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Wednesday, 3 October 2023

Service charges and other expenses for leaseholders

If you're a leaseholder, you usually have to pay for things like maintenance, services, ground rent, insurance and the landlord’s administration costs. Your lease will tell you about the different charges you have to pay. Find out more about these charges and what to do if you disagree with them.

Charges leaseholders pay

Check your lease to see if charges are fixed or if they are variable

The basic charges you might have to pay as a leaseholder are shown in the sections below. These can be paid to the landlord (sometimes known as the ‘freeholder’) or their managing agents. Your lease will tell you:

  • what you have to pay for
  • when payments are due – for example, every year or quarter
  • how charges are worked out – for example, your share if you live in a block of leasehold flats
  • if the charge is ‘fixed’ or ‘variable’ (it changes)

Service charges

Service charges cover your share of the costs towards maintaining the property. For example, repairs or goods and services like lift maintenance or cleaning. Check your lease to confirm:

  • if you have to pay them
  • what the money is spent on
  • if you pay them to the landlord or a management company

Service charges and your rights

You have the right to:

  • ask for a summary showing how the service charge is worked out and what it’s spent on
  • see any paperwork supporting the summary – for example, receipts
  • be consulted about building work costing you more than £250
  • be consulted about services lasting more than 12 months and costing you more than £100 a year

It’s a criminal offence if the landlord doesn’t provide you with this information. If you aren’t consulted, there’s a limit on how much you have to pay. Download the guide ‘Service charges and other issues’ for more detail.

If you're unhappy about your service charge

If you pay a variable service charge, you might be able to appeal to the Leasehold Valuation Tribunal (LVT). The LVT is an independent legal body that can settle certain types of leasehold dispute without the need to go to court.

If you pay a ‘fixed’ service charge, get professional advice about your options because you can’t appeal to the LVT. For example, you could try mediation or taking over the management responsibilities from the landlord.

Ground rent, insurance and other charges

The other charges you might have to pay are shown below. Download the guide ’Service charges and other issues’ for more detail about them.

Ground rent

You might pay rent to your landlord, known as ‘ground rent’. Your lease will tell you how much, when it’s due (usually every year) and if it can increase.

Ground rent has to be demanded before it becomes payable. A small change was made on 26 April 2023 to the wording of the notice that landlords must use when demanding ground rent. To find out how this change might affect you see the link 'Changes to the ground rent notice'.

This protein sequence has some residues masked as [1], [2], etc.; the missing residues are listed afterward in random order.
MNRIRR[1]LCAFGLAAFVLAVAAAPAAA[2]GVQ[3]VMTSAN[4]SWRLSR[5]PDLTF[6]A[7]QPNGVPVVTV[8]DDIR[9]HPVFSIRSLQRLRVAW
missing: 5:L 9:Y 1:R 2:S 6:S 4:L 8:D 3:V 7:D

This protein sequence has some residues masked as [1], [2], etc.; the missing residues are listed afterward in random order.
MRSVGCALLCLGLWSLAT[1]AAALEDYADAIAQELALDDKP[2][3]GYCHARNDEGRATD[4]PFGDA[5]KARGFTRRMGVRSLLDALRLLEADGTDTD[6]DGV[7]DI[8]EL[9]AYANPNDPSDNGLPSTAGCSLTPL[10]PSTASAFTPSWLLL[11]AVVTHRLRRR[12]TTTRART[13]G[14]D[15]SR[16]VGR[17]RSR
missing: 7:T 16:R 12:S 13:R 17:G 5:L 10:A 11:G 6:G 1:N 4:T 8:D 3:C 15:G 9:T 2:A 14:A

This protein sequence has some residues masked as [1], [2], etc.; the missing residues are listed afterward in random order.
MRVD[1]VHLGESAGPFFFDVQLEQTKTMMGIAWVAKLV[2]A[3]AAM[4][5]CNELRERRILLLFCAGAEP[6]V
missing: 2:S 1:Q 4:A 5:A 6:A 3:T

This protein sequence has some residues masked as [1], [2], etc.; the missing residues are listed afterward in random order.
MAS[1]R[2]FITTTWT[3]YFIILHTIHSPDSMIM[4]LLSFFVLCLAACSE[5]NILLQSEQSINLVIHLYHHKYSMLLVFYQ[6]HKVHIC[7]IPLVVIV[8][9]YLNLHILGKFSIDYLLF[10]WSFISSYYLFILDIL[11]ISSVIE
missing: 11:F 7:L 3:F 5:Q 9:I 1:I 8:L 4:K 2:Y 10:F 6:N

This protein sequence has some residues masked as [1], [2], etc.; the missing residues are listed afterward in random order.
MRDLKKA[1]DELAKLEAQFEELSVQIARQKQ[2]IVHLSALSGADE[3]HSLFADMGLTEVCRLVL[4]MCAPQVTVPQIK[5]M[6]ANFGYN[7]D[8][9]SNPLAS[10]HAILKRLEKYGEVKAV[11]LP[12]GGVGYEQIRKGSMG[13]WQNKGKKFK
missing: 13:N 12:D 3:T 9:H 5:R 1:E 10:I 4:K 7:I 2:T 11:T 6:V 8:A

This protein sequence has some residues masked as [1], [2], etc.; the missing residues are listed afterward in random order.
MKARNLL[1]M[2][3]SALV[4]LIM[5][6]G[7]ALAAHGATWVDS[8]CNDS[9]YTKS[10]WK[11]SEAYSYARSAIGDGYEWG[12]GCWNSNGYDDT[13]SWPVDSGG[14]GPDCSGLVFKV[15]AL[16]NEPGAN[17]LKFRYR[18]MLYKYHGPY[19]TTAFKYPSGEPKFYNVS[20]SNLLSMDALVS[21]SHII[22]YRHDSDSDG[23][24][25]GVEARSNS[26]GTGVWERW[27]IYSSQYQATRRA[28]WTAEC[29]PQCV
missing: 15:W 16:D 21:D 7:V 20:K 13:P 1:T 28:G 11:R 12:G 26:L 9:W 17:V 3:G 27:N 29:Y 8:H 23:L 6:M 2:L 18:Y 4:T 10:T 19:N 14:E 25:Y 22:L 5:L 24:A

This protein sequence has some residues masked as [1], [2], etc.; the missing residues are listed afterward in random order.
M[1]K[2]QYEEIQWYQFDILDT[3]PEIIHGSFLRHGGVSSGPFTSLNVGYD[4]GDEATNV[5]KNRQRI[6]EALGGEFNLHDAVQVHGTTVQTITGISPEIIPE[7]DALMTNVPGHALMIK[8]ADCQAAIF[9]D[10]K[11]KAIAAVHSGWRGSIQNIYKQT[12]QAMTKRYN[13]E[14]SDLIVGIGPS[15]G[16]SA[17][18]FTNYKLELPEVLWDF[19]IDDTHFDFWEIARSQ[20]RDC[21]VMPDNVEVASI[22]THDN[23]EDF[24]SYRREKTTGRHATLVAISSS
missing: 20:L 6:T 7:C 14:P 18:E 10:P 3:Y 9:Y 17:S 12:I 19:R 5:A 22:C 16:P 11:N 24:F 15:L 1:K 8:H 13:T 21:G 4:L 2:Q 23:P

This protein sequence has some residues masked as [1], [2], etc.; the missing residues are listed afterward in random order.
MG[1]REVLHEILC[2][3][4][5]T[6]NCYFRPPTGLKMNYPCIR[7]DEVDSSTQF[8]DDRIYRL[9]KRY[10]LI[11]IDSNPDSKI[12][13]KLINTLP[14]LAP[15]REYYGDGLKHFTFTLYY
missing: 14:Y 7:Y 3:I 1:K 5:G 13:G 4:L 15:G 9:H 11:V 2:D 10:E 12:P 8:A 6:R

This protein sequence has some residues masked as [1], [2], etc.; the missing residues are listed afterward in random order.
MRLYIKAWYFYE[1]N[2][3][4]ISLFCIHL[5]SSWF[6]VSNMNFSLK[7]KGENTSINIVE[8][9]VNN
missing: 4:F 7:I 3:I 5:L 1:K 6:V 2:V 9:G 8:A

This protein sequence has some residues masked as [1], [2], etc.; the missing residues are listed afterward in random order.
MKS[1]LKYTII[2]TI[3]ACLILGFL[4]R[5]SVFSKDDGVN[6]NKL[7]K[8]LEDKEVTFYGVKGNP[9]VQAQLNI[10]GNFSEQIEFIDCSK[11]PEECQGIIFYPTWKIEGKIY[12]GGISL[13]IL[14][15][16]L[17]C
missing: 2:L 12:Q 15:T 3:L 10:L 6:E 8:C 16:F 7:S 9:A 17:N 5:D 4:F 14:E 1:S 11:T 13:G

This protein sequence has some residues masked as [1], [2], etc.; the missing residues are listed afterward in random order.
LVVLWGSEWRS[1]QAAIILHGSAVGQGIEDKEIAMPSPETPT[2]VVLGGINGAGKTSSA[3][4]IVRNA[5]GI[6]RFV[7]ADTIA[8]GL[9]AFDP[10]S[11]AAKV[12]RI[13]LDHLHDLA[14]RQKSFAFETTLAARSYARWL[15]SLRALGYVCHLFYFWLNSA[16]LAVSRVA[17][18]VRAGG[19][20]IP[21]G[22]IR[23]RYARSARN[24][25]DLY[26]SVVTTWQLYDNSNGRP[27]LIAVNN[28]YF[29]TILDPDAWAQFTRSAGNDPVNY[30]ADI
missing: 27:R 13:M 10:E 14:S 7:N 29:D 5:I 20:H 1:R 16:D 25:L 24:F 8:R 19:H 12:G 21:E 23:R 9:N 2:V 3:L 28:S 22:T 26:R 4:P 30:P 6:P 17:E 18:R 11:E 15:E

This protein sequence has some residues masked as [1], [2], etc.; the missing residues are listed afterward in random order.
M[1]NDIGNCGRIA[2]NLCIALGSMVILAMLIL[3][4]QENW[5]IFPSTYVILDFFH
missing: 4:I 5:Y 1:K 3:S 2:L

If your landlord’s not been charging you ground rent, they can only recover ground rent going back six years.

Building insurance

If you own a leasehold flat, the landlord usually arranges your building insurance. Check your lease to see what’s insured and if it’s paid separately or through your service charge. You have a right to ask the landlord for a summary of the insurance policy.

If you own a leasehold house, you usually have to arrange the building insurance yourself using one of the providers detailed in the lease. You can usually change this arrangement.

Reserve or sinking funds

In addition to your service charge, you might have to pay into a fund to help cover any unexpected maintenance or repairs. For example, replacing the roof. There are rules about how the landlord must manage these funds. Usually, any money paid into these funds isn’t repayable (for example, if you move), but check your lease.

Administration charges

These cover the landlord’s costs for things like:

  • dealing with late payments
  • granting permissions – for example, if you want to alter your property
  • providing information about the lease to third parties

Estate Management Schemes

If you bought the freehold from the landlord, they might still manage certain services or areas of the property, for example, the gardens. This is called an ‘Estate Management Scheme’ and there’s usually a fee.

Disputes about a charge

Don’t withhold a payment without first getting professional advice about your rights and responsibilities

If you don’t pay a charge you're responsible for, your landlord might take you to court to recover the money. To settle the dispute, you could:

  • speak to your landlord
  • use an independent mediator
  • appeal to the Leasehold Valuation Tribunal (LVT)

You can appeal to the LVT about the reasonableness of a charge, the standard of work it relates to and your ‘liability’ (if you should be paying it at all). The LVT can:

  • stop the charge
  • decide how much you have to pay
  • change the lease – for example, how a charge is worked out or what insurance provider you have to use

You can’t apply to the LVT if you’ve agreed to pay the charge or the dispute is already being dealt with, for example, by the court.

Getting help and advice

You can get free advice about service charges and expenses from the Leasehold Advisory Service, Citizens Advice or Shelter.

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